Mercury — Seafish


Mercury is a contaminant found in some foods, including seafood. It is controlled by legislation in the EU.
Seafood Maximum permitted level (mg/kg wet weight)

Muscle meat of: angler fish (Lophius species), Atlantic catfish (Anarhicas lupus), bonito (Sarda sarda), eel (Anguilla species), emperor, orange roughy, rosy soldierfish (Hoplostethus species), grenadier (Coryphaenoides rupestris), halibut (Hippoglossus hippoglossus), kingklip (Genypterus capensis), marlin (Makaira species), megrim (Lepidorhombus species), mullet (Mullus species), pike (Esox lucius) pink cusk eel (Genypterus blacodes), plain bonito (Orcynopsis unicolor), poor cod (Tricopterus minutes), Portuguese dogfish (Centroscymnes coelolepis), rays (Raja species), redfish (Sebastes marinus, S. mentella, S. viviparus), sail fish (Istiophorus platypterus), scabbard fish (Lepidopus caudatus, Aphanopus carbo), seabream or pandora (Pagellus species), shark (all species), snake mackerel or butterfish (Lepidocybium flavobrunneum, Ruvettus pretiousus, Gempylus serpens), sturgeon (Acipenser species), swordfish (Xiphas gladius), tuna (Thunnus species, Euthynnus species, Katsuwonus pelamis)


All fishery products and muscle meat of fish other than those mentioned above


Crustaceans: muscle meat from appendages and abdomen. In the case of crabs and crab-like crustaceans (Brachyura and Anomura) it applies to muscle meat from appendages.


For more details, see the relevant legislation: 1881/2006.

The European Food Safety Authority (EFSA) has reviewed the safety of inorganic mercury and methyl mercury in all food commodities in the light of newly available data. EFSA adopted the provisional total weekly intake of 4 μg/kg body weight (bw) for inorganic mercury that had been established by the Joint WHO/FAO Committee on Food Additives (JECFA). EFSA propose a tolerable weekly intake for methylmercury of 1.3 µg/kg bw, which is lower than JECFA's 1.6 µg/kg bw.

EFSA's Scientific Opinion on the risk for public health related to the presence of mercury and methylmercury in food is available here.

Proposed changes

The European Commission has been working on changes to the legislation dealing with mercury as a seafood contaminant. The proposed legislation will require  Member States to develop specific national consumption advice related to fish consumption to fully achieve the beneficial effects of fish consumption whilst limiting the risks of mercury toxicity. When developing this consumption advice, Member Sates will be urged especially to include the frequency of fish consumption and the fish species consumed.

As new data on mercury levels in a variety of fish species have become available, the proposed legislation also contains new limits for a wider variety of species. The latest version of the proposal contains the following mercury limits:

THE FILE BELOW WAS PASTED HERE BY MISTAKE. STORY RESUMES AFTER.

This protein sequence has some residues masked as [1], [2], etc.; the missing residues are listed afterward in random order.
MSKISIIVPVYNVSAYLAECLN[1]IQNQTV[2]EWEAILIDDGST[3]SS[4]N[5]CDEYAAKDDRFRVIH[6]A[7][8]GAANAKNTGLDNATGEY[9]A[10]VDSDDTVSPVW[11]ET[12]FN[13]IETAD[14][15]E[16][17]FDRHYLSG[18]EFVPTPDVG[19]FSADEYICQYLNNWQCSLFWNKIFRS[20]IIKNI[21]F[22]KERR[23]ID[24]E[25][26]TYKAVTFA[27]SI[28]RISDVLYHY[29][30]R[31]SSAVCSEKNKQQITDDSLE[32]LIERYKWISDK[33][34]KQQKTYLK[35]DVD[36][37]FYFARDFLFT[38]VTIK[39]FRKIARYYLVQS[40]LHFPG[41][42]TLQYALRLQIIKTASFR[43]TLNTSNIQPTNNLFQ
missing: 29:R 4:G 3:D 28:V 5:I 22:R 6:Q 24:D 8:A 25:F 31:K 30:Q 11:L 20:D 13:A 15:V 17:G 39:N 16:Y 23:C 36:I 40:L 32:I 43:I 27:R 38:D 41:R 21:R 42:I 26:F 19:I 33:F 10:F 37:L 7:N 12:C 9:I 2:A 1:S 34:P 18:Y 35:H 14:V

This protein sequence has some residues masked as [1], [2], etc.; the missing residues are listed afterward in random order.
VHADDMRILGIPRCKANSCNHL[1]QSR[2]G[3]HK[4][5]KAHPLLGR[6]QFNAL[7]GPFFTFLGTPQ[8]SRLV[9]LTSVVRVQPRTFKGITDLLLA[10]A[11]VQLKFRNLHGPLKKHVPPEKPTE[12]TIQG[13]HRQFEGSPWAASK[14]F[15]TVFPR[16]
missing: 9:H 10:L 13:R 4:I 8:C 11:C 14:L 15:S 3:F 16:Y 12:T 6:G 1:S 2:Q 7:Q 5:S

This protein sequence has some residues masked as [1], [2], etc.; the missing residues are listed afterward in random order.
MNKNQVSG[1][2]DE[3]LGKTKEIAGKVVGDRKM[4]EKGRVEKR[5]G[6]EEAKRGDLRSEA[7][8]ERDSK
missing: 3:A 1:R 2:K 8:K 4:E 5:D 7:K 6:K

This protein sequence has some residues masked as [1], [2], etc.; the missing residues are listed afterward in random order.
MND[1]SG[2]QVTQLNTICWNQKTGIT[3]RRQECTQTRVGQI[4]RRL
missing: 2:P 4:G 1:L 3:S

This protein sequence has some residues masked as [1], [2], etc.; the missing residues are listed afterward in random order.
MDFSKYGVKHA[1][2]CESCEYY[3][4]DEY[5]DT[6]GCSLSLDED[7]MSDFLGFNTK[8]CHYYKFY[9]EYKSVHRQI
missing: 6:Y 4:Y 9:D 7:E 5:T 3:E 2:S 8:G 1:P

Fishery products and muscle meat of fish other than the products listed below: 0.5 mg/kg

Cephalopods; marine gastropods; muscle meat of Anchovy (Engraulis spp.), Carp (species belonging to the Cyprinidae family),
Atlantic cod (Gadus morhua), European flounder (Platichthys flesus),  Atlantic herring (Clupea harengus), Common dab (Limanda
limanda), Mackerel (Scomber scombrus), European plaice (Pleuronectes platessa), Pollock (Pollachius pollachius), Saithe (Pollachius virens), Salmon & Trout (Salmo spp. and Oncorhynchus spp.), Sardine/Pilchard (Dussumieria spp., Sardina spp., Sardinella spp. and Sardinops spp.), Sole (Solea solea), European sprat (Sprattus sprattus), Whiting (Merlangius merlangus), Pangasius or basa (Pangasius bocourti), Mekong giant catfish (Pangasianodon gigas) and Striped catfish (Pangasianodon hypophthalamus): 0.30 mg/kg

Muscle meat of Bonito (Sarda sarda),  Orange roughy (Hoplostethus atlanticus), Roundnose grenadier (Coryphaenoides rupestris), Atlantic halibut (Hippoglossus hippoglossus), Kingklip (Genypterus capensis), Marlin (Makaira spp.), Megrim (Lepidorhombus spp.), Red mullet (Mullus barbatus barbatus), Surmullet (Mullus surmuletus), Pink cusk-eel (Genypterus blacodes), Northern pike (Esox lucius), Aquitanian Pike (Esox aquitanicus), Southern pike (Esox cisalpinus), Plain bonito (Orcynopsis unicolor), Poor cod (Tricopterus spp.), Sail fish (Istiophorus spp.), Silver scabbard fish (Lepidopus caudatus), Black scabbardfish (Aphanopus carbo), Axillary seabream (Pagellus acarne), Blackspot seabream (Pagellus bogaraveo), Common pandora (Pagellus erythrinus), Snake mackerel (Gempylus serpens), Escolar (Lepidocybium flavobrunneum), Oilfish (Ruvettus pretiosus), Sturgeon (Acipenser spp.), Tuna (Thunnus spp., Euthynnus spp., Katsuwonus pelamis), Greater Amberjack (Seriola dumerili), King Mackerel (Scomberomorus cavalla), Piked dogfish (Squalus acanthias), Pacific spiny dogfish (Squalus suckleyi): 1.0 mg/kg

Muscle meat of shark  (all species except those listed directly above) and Swordfish (Xiphias gladius): 2.0 mg/kg